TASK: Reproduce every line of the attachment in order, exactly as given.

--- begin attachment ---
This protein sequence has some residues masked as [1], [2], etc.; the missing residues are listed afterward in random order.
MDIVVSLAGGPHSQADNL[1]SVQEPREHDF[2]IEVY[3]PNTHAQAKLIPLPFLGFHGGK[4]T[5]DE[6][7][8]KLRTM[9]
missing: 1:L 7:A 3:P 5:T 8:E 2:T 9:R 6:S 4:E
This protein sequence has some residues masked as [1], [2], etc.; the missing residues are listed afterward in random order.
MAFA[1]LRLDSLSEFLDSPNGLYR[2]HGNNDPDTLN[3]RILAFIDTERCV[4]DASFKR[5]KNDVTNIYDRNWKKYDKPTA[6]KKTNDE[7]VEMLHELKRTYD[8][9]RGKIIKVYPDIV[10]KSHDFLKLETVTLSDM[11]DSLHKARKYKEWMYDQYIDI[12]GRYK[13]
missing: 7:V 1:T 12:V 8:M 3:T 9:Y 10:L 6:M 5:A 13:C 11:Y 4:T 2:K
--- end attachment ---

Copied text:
This protein sequence has some residues masked as [1], [2], etc.; the missing residues are listed afterward in random order.
MDIVVSLAGGPHSQADNL[1]SVQEPREHDF[2]IEVY[3]PNTHAQAKLIPLPFLGFHGGK[4]T[5]DE[6][7][8]KLRTM[9]
missing: 1:L 7:A 3:P 5:T 8:E 2:T 9:R 6:S 4:E
This protein sequence has some residues masked as [1], [2], etc.; the missing residues are listed afterward in random order.
MAFA[1]LRLDSLSEFLDSPNGLYR[2]HGNNDPDTLN[3]RILAFIDTERCV[4]DASFKR[5]KNDVTNIYDRNWKKYDKPTA[6]KKTNDE[7]VEMLHELKRTYD[8][9]RGKIIKVYPDIV[10]KSHDFLKLETVTLSDM[11]DSLHKARKYKEWMYDQYIDI[12]GRYK[13]
missing: 7:V 1:T 12:V 8:M 3:T 9:Y 10:L 6:M 5:A 13:C 11:Y 4:T 2:K